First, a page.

Don't let PSLE results define you, say inspiring viral posts

Eunos Primary School students receiving their PSLE results on Nov 25, 2015.
Eunos Primary School students receiving their PSLE results on Nov 25, 2015. ST PHOTO: JOYCE FANG

SINGAPORE - Two inspiring stories by Singaporeans who did not do well in the Primary School Leaving Examination (PSLE) but went on to have successful careers have been widely shared online.

Mr Derrick Lee, 22, posted on Facebook his story on how he scored 174 for his PSLE 10 years ago and went on to make the "wise choice of enrolling in Institute of Technical Education (ITE)".

The post has been shared more than 2,000 times since it was published on Wednesday (Nov 25), the day this year's results were released.

Mr Lee said that he continued to do badly in secondary school until he found his passion - information technology. This spurred him to work hard for his 'N' Levels.

 

Even though he did well enough to go on to Secondary 5 and take his 'O' Levels, he chose to go to ITE to pursue what he loved.

He wrote: "Studying something you love isn't really studying, I loved every moment in class, I did well and I participated in competitions which had a huge impact on my resume. I graduated as a bronze course medallist and went on to Nanyang Polytechnic as a second year student."

During his polytechnic years, he took part in Channel U talent hunt Hey Gorgeous, in 2013. He later appeared in Scrum, a TV drama about rugby players.

Mr Lee, who is doing his national service, has been accepted into the Singapore Management University's School of Information Management, and has plans to start a business.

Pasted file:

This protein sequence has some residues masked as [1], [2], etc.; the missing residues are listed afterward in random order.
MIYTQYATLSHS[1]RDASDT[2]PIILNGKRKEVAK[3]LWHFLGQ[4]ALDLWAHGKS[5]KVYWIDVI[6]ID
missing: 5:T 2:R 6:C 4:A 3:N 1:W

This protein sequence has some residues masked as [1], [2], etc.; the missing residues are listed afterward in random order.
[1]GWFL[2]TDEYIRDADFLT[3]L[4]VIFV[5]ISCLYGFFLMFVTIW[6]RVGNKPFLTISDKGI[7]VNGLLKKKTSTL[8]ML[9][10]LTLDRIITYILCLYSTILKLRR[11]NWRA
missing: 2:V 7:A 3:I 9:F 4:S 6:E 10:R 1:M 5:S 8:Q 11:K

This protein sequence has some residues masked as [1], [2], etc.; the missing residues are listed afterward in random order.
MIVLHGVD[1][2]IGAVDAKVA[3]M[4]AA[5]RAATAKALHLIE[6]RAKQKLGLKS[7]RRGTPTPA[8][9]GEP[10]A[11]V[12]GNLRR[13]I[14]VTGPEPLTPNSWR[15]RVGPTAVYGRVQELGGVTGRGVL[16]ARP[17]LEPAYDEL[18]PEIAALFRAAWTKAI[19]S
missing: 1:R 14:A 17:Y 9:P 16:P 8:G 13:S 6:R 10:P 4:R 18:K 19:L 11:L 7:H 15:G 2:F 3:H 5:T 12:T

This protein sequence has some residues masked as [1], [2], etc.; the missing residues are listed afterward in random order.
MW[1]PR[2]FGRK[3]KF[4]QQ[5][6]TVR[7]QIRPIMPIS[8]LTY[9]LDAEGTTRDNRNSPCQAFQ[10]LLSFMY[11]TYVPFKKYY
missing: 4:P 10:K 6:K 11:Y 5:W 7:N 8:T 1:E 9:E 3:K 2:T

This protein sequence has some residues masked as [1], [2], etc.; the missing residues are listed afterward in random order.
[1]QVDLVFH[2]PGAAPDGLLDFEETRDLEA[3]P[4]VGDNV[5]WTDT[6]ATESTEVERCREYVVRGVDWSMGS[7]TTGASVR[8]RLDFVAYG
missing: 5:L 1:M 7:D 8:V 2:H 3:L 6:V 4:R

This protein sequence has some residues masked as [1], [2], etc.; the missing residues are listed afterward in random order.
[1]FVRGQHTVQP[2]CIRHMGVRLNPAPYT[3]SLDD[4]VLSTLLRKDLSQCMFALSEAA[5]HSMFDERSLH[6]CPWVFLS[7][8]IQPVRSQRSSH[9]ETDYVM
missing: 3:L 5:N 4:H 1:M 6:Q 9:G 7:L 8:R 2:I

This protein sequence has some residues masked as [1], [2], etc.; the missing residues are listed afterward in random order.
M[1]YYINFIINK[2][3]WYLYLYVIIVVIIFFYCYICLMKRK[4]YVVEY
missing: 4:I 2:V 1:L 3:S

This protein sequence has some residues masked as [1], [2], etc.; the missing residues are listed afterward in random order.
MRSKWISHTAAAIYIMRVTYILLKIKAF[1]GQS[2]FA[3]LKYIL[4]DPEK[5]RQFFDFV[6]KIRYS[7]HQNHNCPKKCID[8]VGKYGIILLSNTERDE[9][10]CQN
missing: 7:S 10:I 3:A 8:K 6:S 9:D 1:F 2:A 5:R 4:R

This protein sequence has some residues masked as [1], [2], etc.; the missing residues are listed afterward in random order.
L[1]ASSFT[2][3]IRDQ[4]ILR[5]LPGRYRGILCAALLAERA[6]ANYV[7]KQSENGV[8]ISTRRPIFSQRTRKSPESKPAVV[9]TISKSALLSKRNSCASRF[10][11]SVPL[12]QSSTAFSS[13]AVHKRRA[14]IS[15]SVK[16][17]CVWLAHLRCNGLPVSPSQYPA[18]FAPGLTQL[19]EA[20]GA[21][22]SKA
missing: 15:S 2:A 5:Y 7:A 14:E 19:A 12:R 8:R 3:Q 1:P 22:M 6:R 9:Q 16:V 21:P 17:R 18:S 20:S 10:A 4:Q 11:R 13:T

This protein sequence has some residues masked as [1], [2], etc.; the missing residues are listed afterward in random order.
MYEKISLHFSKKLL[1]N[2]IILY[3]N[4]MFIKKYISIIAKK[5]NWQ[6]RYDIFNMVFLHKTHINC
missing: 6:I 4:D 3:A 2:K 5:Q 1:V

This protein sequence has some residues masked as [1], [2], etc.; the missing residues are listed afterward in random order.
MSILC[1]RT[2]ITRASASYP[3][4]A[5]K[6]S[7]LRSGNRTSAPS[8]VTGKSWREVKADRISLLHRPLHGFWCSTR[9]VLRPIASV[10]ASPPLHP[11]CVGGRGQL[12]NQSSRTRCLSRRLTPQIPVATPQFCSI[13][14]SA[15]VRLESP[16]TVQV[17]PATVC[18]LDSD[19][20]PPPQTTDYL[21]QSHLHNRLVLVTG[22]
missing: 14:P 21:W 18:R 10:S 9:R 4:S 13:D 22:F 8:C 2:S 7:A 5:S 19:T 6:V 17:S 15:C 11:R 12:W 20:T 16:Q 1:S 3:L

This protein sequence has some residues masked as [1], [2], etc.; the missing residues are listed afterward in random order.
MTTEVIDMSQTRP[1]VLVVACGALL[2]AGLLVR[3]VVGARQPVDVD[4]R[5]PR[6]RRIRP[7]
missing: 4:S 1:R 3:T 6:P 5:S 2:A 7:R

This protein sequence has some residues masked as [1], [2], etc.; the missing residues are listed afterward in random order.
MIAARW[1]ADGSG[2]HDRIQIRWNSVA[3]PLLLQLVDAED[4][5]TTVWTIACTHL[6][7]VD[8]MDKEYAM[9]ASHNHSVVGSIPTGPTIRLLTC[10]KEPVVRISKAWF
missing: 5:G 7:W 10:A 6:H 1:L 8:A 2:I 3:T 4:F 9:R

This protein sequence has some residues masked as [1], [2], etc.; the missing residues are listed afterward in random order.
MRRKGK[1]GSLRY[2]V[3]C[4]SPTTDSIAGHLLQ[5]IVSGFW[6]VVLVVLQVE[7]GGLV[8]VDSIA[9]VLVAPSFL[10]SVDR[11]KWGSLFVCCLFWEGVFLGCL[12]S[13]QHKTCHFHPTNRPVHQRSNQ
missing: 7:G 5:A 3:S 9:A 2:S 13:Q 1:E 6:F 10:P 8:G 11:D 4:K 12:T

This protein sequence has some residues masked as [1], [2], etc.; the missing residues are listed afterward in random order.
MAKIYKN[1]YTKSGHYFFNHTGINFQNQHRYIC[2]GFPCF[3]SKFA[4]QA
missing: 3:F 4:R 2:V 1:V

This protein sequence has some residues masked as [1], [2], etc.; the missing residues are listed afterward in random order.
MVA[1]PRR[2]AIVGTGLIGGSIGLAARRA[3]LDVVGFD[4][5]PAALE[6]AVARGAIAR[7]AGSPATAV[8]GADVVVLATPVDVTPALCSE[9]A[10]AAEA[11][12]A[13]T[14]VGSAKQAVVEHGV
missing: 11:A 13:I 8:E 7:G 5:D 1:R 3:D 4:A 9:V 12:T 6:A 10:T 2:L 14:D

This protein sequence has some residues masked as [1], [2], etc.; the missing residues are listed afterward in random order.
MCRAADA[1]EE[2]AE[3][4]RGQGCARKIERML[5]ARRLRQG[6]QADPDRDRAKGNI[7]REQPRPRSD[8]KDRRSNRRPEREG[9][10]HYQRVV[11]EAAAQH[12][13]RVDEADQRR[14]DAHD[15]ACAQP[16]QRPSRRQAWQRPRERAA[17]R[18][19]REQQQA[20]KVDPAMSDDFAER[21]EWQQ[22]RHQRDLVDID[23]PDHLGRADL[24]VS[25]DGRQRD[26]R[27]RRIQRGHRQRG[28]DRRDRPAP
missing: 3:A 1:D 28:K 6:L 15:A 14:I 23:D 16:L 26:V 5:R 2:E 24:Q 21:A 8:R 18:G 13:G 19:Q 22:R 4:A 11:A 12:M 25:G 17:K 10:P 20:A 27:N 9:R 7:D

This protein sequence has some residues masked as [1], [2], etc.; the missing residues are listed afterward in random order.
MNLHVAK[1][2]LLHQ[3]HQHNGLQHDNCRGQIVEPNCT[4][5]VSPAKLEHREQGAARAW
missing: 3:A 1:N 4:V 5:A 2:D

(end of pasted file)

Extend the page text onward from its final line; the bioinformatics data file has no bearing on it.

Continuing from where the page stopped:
His post appears to have inspired many people as it has chalked up thousands of 'likes' on Facebook. It was also shared by Minister for Social and Family Development Tan Chuan-Jin.

Mr Lee added: "Looking back, I'm glad I made a wise choice of enrolling in ITE. My point is, your PSLE results doesn't determine your future, you determine your future. What do you want to do? Who do you want to be? Don't let a minor setback get in the way of your dreams. If I did well for PSLE, I wouldn't be who I am today. I would probably be a government scholar by now."

Criminal lawyer Josephus Tan had a similar message for students who got their PSLE results on Wednesday - that their score should not define them.

In a photo on Facebook, he is holding a sign that says "183" - his PSLE score in 1991.

He said: "It's neither the start nor the end of your beautiful lives. You might not understand this now but I know in time to come you will. If you can, treat this as just another piece of homework. No more, and certainly no less. That's really all there is to this PSLE.

"You must be wondering now why am I telling you all these right? In my 36 years, I have the fortune of meeting some truly exceptional individuals who went on to excel in sports, music, business, finance, law, medicine, engineering, and academia without getting a good PSLE score when they were at your tender age of 12. Conversely, I have represented criminals who had done much better in their PSLE and are now currently serving time in prison."

His post has been shared more than 800 times.

Mr Tan, 36, has a chequered past. He was a teenage rebel who became alcoholic. Once, he assaulted his family members after drinking. His father slapped him hard, spurring him to turn over a new leaf.

He went on to read law, and completed his pupillage under prominent criminal lawyer Subhas Anandan. He was called to the Bar in May 2009, and now spends a large part of his time on pro bono work.

A total of 39,286 pupils sat the PSLE this year.

Some 98.3 per cent of the cohort passed the exam and can move on to secondary school. This is higher than 2014's 97.6 per cent.

This is the fourth year that the Education Ministry is not revealing the top PSLE scorer in a bid to reduce emphasis on academic results.